Personality and Subjective Well-Being
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For psychologists, the most intriguing aspect of well-being is how people subjectively experience quality of their own lives. People react and evaluate external conditions basing on their expectations, values, beliefs, and previous experiences, and thus the subjective element is essential for life’s quality. Subjective well-being (SWB) is a complex construct defined as “a person’s cognitive and affective evaluations of his or her life” (Diener et al. 2002, p. 63). Therefore, SWB (labeled also as happiness) is described as a combination of global judgment of life satisfaction and the relative frequency of experiencing positive versus negative affect (Diener et al. 1991). A happy person has a high level of satisfaction with life and experiences a greater positive affect and little negative affect.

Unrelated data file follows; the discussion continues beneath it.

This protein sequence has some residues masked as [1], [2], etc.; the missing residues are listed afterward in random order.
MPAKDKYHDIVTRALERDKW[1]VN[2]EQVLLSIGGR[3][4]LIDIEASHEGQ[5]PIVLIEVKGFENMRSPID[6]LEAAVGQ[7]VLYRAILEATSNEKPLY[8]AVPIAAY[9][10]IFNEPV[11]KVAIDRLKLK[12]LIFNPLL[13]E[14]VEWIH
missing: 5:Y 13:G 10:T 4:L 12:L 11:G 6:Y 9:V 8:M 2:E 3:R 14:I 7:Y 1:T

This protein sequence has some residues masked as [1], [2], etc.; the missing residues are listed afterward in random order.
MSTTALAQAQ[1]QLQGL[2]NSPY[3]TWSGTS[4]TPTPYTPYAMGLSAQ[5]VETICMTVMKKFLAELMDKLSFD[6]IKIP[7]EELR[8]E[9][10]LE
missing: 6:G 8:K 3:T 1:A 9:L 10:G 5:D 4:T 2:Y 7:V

Subjective Well-Being: Conceptualization and Measurement
SWB is usually assessed with self-report questionnaires. A number of tools have been developed to measure separable...
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